Which makes Amiri even more conscious that his shows have to be perfect. Global luxury fashion houses don’t just do shows, they hold something that’s more like an immersive theatrical production, one that begins as soon as the invite lands on your hotel bed. Every last detail of the experience is connected to the theme of the collection and to the sensibilities of the brand. Last year, Amiri recalls, he received seven different bags of pebbles at his office in LA so he could choose the perfect ones to spread on the runway in June. “All of these little details you don't think are important—they're all really, really important,” he says.
His first show in Paris, in 2018, was a rogue production. Back then, he couldn’t get an official spot on the Paris Fashion Week calendar from the governing Fédération de la Haute Couture, so he decided to show up in Paris with a collection and figure it out himself, off-schedule. He flew in the surfy band Goth Babe from LA and sent around an invite. “I remember I wanted it to feel like MTV Unplugged,” he said of the show, so he laid down rugs and lit candles in the room. He didn’t understand any of the things he does now: “The nuances of styling, of how clothes fit, cohesiveness, color story, all these little things.” But the first show had a decent turnout, and so he did it again six months later. By that point, the hype was real. “It threw off the calendar,” Amiri fondly recalls. So many people attended that the FHCM had to give him an official slot in 2019. That year, OTB Group, which owns the likes of Diesel, Marni, and Maison Margiela, took a minority stake in Amiri.
This season will be Amiri’s biggest show ever. He’s expanding the guest list to around 800 from half that from the previous show, owing to what Amiri says is a surge of interest from talent and global press. Gunna, Quavo, Westside Gunn, and Yasiin Bey are set to attend. But as he’s solidified his place in Paris, Amiri’s work has come to feel divorced from its original LA identity. His June show was slick and relaxed and very French-looking, an LA designer’s idea of French style. If his early designs were downstream of Hedi Slimane, now it felt more indebted to Kim Jones, the king of cosmopolitan luxury menswear.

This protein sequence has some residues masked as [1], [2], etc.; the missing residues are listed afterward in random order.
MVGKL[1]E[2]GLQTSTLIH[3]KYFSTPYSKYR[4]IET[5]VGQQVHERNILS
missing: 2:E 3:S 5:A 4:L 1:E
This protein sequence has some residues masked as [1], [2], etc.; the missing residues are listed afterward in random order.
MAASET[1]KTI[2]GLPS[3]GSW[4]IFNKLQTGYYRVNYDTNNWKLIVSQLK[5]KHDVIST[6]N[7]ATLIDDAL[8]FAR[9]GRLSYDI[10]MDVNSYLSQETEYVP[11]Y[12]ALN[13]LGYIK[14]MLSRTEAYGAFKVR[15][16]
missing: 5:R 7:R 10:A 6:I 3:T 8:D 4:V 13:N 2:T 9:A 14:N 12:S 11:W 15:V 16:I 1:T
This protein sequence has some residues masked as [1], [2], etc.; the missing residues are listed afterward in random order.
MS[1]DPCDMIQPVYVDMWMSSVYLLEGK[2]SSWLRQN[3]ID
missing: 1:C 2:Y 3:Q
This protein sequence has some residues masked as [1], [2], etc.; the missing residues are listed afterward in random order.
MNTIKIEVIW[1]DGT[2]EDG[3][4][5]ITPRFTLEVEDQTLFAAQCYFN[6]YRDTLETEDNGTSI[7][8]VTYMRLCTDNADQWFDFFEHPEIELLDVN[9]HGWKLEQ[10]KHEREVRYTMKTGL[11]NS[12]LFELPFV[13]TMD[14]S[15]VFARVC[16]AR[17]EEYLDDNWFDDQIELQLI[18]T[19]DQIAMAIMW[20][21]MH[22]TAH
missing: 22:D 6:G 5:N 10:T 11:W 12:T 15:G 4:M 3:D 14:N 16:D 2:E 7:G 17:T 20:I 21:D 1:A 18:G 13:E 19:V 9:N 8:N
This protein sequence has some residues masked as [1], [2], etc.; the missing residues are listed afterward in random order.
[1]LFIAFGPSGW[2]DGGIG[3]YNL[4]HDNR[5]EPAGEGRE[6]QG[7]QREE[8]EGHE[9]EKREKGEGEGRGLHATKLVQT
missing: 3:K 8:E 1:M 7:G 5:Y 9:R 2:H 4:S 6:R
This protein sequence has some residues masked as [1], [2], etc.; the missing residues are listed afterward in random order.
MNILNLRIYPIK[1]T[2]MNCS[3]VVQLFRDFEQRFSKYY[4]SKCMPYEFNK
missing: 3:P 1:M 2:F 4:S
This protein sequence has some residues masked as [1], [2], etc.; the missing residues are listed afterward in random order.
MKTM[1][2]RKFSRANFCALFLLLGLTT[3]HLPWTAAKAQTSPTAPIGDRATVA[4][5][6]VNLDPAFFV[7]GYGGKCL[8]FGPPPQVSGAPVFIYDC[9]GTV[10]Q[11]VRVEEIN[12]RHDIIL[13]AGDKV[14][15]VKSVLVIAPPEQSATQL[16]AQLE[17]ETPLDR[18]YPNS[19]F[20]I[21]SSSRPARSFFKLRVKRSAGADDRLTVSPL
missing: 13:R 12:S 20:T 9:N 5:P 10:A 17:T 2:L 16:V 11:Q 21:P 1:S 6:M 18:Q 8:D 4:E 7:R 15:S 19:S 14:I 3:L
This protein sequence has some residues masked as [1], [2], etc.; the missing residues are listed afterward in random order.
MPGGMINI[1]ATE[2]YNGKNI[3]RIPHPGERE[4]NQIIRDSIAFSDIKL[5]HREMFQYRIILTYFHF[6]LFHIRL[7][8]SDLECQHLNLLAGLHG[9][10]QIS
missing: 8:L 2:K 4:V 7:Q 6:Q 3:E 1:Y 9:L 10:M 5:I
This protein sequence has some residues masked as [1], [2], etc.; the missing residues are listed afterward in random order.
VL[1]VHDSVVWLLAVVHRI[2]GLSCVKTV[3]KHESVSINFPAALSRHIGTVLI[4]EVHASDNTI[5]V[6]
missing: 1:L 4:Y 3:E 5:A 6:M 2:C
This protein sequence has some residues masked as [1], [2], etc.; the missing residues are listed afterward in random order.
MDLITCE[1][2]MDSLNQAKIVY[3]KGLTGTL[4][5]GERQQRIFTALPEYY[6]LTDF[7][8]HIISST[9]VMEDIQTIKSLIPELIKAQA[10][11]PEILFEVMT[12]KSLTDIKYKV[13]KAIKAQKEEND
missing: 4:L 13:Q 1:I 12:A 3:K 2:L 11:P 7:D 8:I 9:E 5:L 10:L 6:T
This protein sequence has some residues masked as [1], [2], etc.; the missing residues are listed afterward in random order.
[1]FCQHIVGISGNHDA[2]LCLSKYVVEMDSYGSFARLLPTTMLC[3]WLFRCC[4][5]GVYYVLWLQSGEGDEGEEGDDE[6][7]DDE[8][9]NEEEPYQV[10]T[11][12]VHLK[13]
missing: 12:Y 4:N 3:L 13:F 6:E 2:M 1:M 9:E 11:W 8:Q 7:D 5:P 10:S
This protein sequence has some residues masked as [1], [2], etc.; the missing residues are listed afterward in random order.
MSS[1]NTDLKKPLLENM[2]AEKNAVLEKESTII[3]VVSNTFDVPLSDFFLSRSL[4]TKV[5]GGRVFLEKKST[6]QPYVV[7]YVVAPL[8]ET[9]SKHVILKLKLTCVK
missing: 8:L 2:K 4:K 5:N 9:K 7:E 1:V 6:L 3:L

Now, Amiri appears closer to a breakthrough. He is skating to where he thinks the puck is going. He is going back to Hollywood. “To me, this show is our first show,” he says. “It's our first show because we're now discovering the full potential of what Amiri can be.”
As he reviews the final looks, he explains that his muse for the season was a young Leonardo DiCaprio, a burgeoning movie star who still had a grungy edge: “That moment of his career when he was mixing both suiting and skate style, where you couldn’t tell what was thrifted and what was bought.” The show will include sharp shawl collar dinner jackets made for red carpet rebels, and trousers cut like baggy skate pants, which he identifies as a strong emerging code for Amiri. “Houses,” he says, “have codes.” Houndstooth coats and bowling shirts call back to the ’50s, another recurring reference point for the designer, who admires the era’s optimism—“the best parts of Americana,” he says. There is an abundance of sequins and crystals and flashy jacquards, showcasing a level of handiwork Amiri is now capable of.
And though he’s bringing leopard print back, skinny jeans are staying on the sidelines. “I think it was something I avoided in the past few years, because doing California and the rock thing was too literal,” Amiri says. “And I think now that we've really been able to refine our DNA, there's a way to express a bit of that LA feeling in our own language that feels newer and fresher, with proportions and details and real thoughtfulness. So I've become really comfortable with that.”
Amiri is more determined than ever to break down the doors of the establishment. To make his work so undeniable that the old guard has no choice but to put respect on his name. As his name has grown, he’s looked to one of the great American designers who made a legitimate global impact on fashion: Tom Ford, a fellow renegade world-builder who proved the naysayers wrong after landing at Gucci in the ’90s, and then turned himself into a titan of new luxury. They sat down together in LA about a year ago. Amiri tells me he had endless questions for Ford, but he keeps coming back to one as he grinds his way forward. “I asked him: ‘How long will it be so difficult?’” Amiri says. “He said, ‘It’s always going to be difficult because you care. And it’s good because you care, and you’re going to suffer before you care.’” He pauses and smiles at the memory. “How cool is that?”
Originally Appeared on GQ